The FAI have brought national underage structures in gradually from top down with u19, u17 and now u15 national leagues in place, with an u13 league to follow – all with the aim of fostering a clear player pathway to the first team within each club.

Last week Rovers secured €180,000 financial support from the FAI to finish phase one and move forward with phase two works at Roadstone. The club hope to get final grant of planning permission shortly to construct four new dressing rooms, a coaching room and gym.

“The Junior academy (kids aged 4 to 7) moved to Roadstone a couple of weeks ago and that is the whole club in the one venue now. It was something we had spoken about with the board when I was a player, to have that feel of everyone under the one roof where we all know one another, all help one another and all look out for one another.

“We are really grateful for the funding from the FAI to help finish these top facilities where our young boys and our first team can work out of.

“For the young kids to see lads like Aidan Price (u19 manager), Stephen Rice (u17 manager), Damien Duff (Under 15 manager) and to be around them on a daily basis is great. Then there is the manager who never goes home – he lives in the place!”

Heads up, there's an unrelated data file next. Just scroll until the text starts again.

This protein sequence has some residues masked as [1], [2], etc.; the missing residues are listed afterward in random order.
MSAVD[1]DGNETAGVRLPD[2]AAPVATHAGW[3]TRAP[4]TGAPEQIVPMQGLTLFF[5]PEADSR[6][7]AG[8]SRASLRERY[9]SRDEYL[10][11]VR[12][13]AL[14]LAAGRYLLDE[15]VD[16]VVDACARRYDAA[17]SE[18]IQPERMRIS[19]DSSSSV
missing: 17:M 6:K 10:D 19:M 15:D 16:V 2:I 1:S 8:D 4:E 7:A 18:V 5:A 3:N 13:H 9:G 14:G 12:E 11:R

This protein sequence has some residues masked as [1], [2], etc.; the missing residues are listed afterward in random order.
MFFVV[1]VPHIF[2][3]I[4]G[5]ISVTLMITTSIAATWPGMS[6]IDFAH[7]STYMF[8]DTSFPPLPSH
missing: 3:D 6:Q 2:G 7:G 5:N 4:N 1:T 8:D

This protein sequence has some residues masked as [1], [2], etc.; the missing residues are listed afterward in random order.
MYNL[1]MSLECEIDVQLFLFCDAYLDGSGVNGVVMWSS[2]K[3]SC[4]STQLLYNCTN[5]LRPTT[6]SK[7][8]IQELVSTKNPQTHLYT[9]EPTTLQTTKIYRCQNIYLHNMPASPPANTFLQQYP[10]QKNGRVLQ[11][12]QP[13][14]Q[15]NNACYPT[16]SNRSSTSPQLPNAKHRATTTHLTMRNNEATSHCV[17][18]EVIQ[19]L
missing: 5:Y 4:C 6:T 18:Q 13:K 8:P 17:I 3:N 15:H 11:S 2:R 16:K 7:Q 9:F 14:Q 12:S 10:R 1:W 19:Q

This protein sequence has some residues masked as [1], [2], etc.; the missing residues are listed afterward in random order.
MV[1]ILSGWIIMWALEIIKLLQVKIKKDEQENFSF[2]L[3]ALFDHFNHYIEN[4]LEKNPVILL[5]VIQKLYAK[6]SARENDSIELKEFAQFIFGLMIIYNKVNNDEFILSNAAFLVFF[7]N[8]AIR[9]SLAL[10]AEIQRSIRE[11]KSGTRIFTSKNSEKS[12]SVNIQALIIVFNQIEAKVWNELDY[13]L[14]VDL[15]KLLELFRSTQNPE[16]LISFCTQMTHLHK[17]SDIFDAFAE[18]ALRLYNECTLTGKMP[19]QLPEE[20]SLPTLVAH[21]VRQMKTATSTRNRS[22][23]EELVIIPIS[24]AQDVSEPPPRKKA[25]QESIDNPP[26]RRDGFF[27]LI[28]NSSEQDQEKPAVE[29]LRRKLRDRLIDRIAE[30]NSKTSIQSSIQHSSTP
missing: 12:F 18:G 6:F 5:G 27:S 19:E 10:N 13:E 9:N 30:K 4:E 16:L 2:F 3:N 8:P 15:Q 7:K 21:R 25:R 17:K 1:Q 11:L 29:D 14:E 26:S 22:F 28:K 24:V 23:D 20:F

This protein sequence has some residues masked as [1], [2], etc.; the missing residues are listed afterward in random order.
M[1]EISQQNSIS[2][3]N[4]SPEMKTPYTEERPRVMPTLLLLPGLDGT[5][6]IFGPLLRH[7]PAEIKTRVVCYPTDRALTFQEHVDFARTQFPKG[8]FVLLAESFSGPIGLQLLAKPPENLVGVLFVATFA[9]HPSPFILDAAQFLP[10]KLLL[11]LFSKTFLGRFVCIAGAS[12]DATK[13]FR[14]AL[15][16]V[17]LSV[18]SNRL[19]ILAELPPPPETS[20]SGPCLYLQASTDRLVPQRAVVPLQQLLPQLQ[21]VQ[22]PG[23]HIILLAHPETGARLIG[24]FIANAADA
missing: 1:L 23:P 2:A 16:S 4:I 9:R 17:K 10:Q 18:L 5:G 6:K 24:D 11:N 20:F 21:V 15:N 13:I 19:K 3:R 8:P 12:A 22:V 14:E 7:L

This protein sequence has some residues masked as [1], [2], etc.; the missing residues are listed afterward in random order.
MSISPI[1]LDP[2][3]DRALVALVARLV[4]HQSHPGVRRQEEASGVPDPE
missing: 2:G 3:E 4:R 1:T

So what is a typical day for the Hoops Sporting Director? “Giving you my daily routine would be mad as it really does vary. Typically, myself and the manager open up in the morning at 8 o’clock. We make sure everything is ready for the lads coming in. We have a staff meeting at 9 o’clock to prepare training and the coaches go through how the session is going to be.

“Some days I’ll be around till the academy come in at 4 o’clock. Most days are quite long but enjoyable. It is a bit of everything. I try and take the pressure a little bit off the manager in picking up some things so he doesn’t need to do them and he can concentrate on setting up his team and the coaching sessions.

“I am really enjoying it. We have a great back room staff from the head coach, first team coaches Glenn Cronin and Damien Duff, Darren Dillon (Strength & Conditioning coach), Tony McCarthy (Physio), Jose Ferrer Montagud (goalkeeping coach) and the kit men Mal (Slattery) and Gerry (Byrne).

“All of us are a really tight knit group. They work their socks off and are always looking to get better. I’m someone who they can lean on and they can pick my brains and I can point out little things that can be better. I try and knit it all together, along with the academy under Shane Robinson.

“Shane has a massive role with the academy from the u8s to the u19s. I’m around Shane on a daily basis. We see quite a bit of each other and we are always on the phone to each other – picking each other’s brain.